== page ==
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Written by Michael Hilton and Charles Wookey

When BlackRock, the largest investor in the world, starts talking about purpose there can be little doubt that it is in vogue.  In his 2018 letter to CEOs Larry Fink states that “to prosper over time every company must not only deliver financial performance but also show how it makes a positive contribution to society.”  The new UK Corporate Governance Code – currently out for consultation – strikes a very similar tone.

It’s hardly surprising that business leaders are looking for a change. The latest Edelman Trust Barometer once more makes for sorry reading. Only 43% of UK respondents said they trusted business and 60% believed that CEOs are motivated more by greed than making a positive difference in the world. Alongside this, nearly 7 in 10 respondents say that building trust is the number one job for CEOs, ahead of high-quality products and services. This is the latest in a long line of studies, fuelled by regular corporate scandals, clearly demonstrating that society wants more from businesses.

For some time now, businesses have been eagerly defining  their  social  purpose and consultants across the land are helping them do so. Simply articulating a purpose though, is not an end in itself.  Some organisations have fallen into the trap of creating a purpose ‘brand’ designed by the senior leadership team. But what happens when this brand  is not reflected in the experience of those working in or with the organisation, or indeed manifested in the corporate strategy?  Purpose then just  becomes Corporate Social Responsibility on steroids. As an example: Carillion’s stated purpose was “making tomorrow a better place” but that didn’t stop them leaving an estimated £1bn hole in their pension fund.

A big part of the problem in recent decades has been the widespread misconception that in UK law directors owe their duty directly to shareholders, and that this duty is to maximise shareholder value. In fact, as the Corporate Governance Code consultation makes clear, “the primary duty of directors is to promote the long-term success of the company”. Directors have more freedom than they think to decide what success means, and what to optimise. Larry Fink’s latest letter and the revised Code point to the need for purpose to take centre stage.  The door is open for the core businesses to be guided by a purpose that serves society, which respects the dignity of people and, in doing so, generates a fair return for responsible investors.

So what does it take to be a truly purposeful company?

A purposeful business is one which can explain clearly why it is good for the world.  It is one that puts serving society at the heart of its thinking and, above is, is prepared to confront, challenge and change in order to do it. This is not easy to achieve; if it were, then everybody would already be doing it.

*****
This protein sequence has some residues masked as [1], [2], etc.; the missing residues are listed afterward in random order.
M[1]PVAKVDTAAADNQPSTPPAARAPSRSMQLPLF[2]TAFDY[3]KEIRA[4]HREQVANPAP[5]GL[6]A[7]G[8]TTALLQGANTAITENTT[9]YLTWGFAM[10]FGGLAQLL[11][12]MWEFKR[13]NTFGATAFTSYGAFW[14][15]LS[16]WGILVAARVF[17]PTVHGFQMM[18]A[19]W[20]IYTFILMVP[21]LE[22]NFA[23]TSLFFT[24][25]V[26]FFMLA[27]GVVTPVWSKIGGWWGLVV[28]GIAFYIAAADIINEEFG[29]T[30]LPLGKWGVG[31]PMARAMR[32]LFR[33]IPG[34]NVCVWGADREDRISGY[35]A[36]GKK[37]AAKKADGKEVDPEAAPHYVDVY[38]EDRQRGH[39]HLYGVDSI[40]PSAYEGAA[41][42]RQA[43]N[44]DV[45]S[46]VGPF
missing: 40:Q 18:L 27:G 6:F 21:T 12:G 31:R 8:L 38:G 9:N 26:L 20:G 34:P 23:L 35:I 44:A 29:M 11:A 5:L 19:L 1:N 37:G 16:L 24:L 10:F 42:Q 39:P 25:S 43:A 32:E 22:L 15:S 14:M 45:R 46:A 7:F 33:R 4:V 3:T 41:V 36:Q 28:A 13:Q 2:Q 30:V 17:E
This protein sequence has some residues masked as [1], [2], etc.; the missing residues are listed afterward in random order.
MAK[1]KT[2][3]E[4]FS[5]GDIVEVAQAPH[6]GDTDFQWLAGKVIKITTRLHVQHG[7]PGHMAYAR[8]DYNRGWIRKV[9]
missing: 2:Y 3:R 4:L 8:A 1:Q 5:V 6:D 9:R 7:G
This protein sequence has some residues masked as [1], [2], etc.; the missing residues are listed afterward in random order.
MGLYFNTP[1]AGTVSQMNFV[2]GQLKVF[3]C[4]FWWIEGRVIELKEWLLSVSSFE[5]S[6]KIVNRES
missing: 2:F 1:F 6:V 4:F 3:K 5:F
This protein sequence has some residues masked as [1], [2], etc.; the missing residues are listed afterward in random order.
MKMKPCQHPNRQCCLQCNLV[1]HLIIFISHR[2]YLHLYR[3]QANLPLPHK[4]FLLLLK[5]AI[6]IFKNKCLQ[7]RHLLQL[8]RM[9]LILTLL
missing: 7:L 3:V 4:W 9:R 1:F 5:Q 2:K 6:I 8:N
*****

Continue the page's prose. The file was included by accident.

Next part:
In our experience, there are three key areas where change is needed if businesses are serious about serving society: integrating purpose with strategy, transforming internal culture and getting investor backing.

First, purpose becomes powerful when it guides the business.  It must be integrated into the business model, with strategy following from the purpose and everything else aligned to it.  The ambition must be to move towards complete alignment between purpose, strategy and outcomes (financial, environmental and social).

Second, purpose comes to life when it feels real to all people involved with the business.  Leaders need to find ways to allow employees, suppliers and customers to speak up when they see that the purpose isn’t being lived and then to confront these issues head on. All too often, the right things are said externally but internal policies (in recruitment, performance management, flexible working) provide incentives at odds with the business’s stated purpose and values. The good news from the 2018 Trust Barometer is that 72% of employees globally still trust their employers to do what is right. By embedding a culture of openness and empowerment, employees can play a crucial role in improving a company’s reputation.

Third, while business leaders can prompt these changes, and boards can back them,  they can only be sustained with the commitment of  investors. If Larry Fink truly believes that “without a sense of purpose, no company, either public or private, can achieve its full potential”, then it is firmly in BlackRock’s interests to use their considerable power to support CEOs in this transformation. Organisations across the whole investment chain need to remind themselves that individual savers want both a decent return on their savings, and a decent society in which to spend them. Investors have a responsibility, as stewards of those savings, to encourage CEOs to focus on long-term sustainable performance in the businesses they invest in.

Putting purpose at the heart of their businesses offers leaders and investors tremendous opportunities: to help solve many of the challenges which societies are facing and to restore credibility with the public.  But just establishing a purpose is no panacea; it must be lived out.